Bauer-Rowe said. This culture of LGBTQ+ discrimination and suppression recently culminated in a devastating mass shooting at Club Q, a gay nightclub in Colorado Springs, on Nov. 19-20, 2022. Ashley Paugh (35), Derrick Wayne Rump (38), Kelly Loving (40), Daniel Aston (28) and Raymond Green Vance (22) were the five individuals that were killed; 25 club-goers were injured. The shooter was taken into custody and now faces five counts each of first-degree murder and bias-motivated crime. He was later identified as the grandson of Republican Assemblyman Randy Voepel from California, and had been arrested in 2021 over a bomb threat. 

The increase in anti-LGBTQ+ legislation has also prompted a spike in mental health issues among members of the community. A survey from the Trevor Project found that 66% of LGBTQ+ youth felt their mental health had been negatively affected by the legislation, along with 85% of gender-nonconforming youth.

The situation is not projected to improve, especially after the overturning of the landmark Supreme Court decision Roe v. Wade. Roe set the precedent for Obergefell v. Hodge, which established the constitutional right to same-sex marriage in 2015. In 2020, Supreme Court Justices Clarence Thomas and Samuel Alito spoke out against the landmark case, and in the 2022 draft opinion that preceded the overturning of Roe v. Wade, Alito encouraged the reconsideration of cases such as Obergefell.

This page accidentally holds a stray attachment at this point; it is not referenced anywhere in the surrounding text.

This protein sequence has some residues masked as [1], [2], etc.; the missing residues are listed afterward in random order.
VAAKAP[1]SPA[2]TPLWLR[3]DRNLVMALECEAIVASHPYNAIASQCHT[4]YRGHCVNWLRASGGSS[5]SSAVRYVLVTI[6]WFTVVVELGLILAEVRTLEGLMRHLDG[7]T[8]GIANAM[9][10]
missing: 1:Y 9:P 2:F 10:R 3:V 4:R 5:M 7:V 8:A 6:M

There has been widespread pushback against these types of legislation, including an open letter signed by groups such as the American Academy of Pediatrics and the American Public Health Association, which condemned the rise in anti-LGBTQ+ legislation. The letter’s authors represent one thousand groups for child welfare and millions of youth services professionals.

Conversely, there have also been attempts to legitimize LGBTQ+ rights through legislation. Many of these bills, including Idaho HB 440 and Mississippi SB 2310—which sought to classify freedom from discrimination due to sexual orientation or gender identity as a civil right—have unfortunately failed to pass. However, a few are still active, including New Jersey  A1846, which seeks to prevent discrimination based on gender identity in issuing and rating in life insurance, and Vermont HB 628, which was signed in April 2022 and legalized the revision of birth certificates to reflect gender identity.

Anti-LGBTQ+ pieces of legislation have recently spiked in the U.S., which cannot be ignored or tolerated. These bills and laws stigmatize vulnerable communities and facilitate hate crimes against innocent people. There are many who support the LGBTQ+ community, but more must be done to support the individual members and protect them from those who deny and belittle their existence. We must vote for candidates who support LGBTQ+ rights, educate ourselves and others on what it means to be LGBTQ+ or an ally, and encourage acceptance and inclusion.